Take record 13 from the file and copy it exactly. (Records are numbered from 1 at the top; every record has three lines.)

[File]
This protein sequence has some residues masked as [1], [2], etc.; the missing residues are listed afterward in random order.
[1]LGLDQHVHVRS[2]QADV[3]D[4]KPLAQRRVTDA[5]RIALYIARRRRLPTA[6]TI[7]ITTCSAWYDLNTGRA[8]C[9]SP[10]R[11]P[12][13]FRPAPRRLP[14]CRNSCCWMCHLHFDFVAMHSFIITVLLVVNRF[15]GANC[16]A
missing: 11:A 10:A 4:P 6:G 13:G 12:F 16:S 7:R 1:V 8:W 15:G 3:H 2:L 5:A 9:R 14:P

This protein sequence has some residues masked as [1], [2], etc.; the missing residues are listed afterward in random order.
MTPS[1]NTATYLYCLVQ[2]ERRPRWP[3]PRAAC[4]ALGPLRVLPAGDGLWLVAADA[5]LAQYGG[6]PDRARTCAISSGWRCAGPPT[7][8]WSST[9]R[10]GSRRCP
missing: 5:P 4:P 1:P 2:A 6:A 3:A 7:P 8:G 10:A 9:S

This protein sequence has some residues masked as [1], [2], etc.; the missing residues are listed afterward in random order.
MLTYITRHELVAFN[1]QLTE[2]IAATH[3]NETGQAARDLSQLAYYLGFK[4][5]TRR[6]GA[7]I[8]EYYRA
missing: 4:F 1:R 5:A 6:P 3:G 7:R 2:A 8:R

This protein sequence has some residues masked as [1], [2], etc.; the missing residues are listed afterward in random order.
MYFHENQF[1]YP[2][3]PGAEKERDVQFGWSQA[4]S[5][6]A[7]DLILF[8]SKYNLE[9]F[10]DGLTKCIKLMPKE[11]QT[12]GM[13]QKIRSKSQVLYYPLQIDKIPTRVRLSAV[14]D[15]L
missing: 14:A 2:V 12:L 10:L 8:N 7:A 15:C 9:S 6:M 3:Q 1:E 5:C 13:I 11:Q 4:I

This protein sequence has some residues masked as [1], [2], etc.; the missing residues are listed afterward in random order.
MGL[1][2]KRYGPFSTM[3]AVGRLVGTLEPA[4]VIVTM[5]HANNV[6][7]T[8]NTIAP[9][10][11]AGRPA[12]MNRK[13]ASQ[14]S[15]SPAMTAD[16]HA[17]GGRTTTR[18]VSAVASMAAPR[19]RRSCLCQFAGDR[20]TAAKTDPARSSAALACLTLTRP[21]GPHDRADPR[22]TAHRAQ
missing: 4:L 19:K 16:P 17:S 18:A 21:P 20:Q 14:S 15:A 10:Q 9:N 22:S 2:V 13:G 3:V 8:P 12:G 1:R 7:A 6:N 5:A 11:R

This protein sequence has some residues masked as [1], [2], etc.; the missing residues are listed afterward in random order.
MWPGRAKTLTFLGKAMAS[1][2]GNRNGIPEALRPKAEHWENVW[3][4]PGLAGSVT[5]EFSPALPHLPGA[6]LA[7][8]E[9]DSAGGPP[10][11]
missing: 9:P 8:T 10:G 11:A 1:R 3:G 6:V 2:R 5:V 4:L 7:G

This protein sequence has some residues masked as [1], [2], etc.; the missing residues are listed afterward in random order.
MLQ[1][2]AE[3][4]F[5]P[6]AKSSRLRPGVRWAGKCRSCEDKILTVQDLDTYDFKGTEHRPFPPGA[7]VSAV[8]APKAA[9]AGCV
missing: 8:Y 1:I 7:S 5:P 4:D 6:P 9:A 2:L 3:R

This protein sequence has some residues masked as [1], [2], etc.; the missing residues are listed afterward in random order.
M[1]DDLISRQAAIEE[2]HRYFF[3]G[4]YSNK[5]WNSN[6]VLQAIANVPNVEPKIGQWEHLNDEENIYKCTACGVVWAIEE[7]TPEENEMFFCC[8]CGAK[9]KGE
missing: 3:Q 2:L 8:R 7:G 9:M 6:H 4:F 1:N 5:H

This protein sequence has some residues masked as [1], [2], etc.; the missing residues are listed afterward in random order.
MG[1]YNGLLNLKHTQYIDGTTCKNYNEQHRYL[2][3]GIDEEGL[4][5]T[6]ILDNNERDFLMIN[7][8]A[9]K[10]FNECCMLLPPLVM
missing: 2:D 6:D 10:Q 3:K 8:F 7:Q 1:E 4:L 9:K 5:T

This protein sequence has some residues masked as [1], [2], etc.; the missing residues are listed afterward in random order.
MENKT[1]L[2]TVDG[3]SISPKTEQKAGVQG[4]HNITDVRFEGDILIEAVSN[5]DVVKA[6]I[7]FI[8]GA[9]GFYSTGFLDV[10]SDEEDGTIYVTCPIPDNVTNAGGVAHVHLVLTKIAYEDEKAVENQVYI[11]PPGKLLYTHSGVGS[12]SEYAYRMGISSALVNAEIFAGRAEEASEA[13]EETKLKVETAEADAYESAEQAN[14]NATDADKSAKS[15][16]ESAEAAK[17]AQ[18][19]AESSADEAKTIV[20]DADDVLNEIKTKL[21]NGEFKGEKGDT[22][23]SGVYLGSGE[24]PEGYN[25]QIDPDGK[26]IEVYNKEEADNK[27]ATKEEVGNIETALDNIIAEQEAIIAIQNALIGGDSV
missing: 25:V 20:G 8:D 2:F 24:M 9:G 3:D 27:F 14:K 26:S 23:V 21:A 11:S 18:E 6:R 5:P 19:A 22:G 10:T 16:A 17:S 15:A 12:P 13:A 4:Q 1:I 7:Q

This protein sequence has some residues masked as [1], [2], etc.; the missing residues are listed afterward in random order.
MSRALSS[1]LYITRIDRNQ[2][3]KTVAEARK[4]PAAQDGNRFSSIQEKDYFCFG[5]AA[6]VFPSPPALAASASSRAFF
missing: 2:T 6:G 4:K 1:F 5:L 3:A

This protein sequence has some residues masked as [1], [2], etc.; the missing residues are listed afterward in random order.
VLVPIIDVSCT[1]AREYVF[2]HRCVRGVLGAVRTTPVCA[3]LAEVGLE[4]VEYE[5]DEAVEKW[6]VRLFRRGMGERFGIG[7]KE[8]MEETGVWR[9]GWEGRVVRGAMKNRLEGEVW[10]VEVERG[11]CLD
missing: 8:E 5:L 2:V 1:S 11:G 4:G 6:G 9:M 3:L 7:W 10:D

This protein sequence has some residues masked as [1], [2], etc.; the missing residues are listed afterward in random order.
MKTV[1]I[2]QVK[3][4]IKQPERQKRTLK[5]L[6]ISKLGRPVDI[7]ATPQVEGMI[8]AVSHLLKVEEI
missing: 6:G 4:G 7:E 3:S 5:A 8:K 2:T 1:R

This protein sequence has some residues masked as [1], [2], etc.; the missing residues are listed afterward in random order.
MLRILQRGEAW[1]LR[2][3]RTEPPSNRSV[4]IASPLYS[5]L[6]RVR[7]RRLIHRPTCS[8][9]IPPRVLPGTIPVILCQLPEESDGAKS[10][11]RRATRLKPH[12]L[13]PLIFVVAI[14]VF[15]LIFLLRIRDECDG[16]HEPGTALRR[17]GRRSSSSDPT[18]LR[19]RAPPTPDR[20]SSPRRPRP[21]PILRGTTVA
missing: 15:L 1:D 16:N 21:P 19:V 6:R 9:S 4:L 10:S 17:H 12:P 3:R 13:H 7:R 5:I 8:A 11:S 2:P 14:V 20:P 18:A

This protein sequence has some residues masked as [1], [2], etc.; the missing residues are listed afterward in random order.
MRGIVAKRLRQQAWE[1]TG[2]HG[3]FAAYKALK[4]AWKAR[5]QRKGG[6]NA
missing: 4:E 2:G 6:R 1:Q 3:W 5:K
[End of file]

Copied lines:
This protein sequence has some residues masked as [1], [2], etc.; the missing residues are listed afterward in random order.
MKTV[1]I[2]QVK[3][4]IKQPERQKRTLK[5]L[6]ISKLGRPVDI[7]ATPQVEGMI[8]AVSHLLKVEEI
missing: 6:G 4:G 7:E 3:S 5:A 8:K 2:T 1:R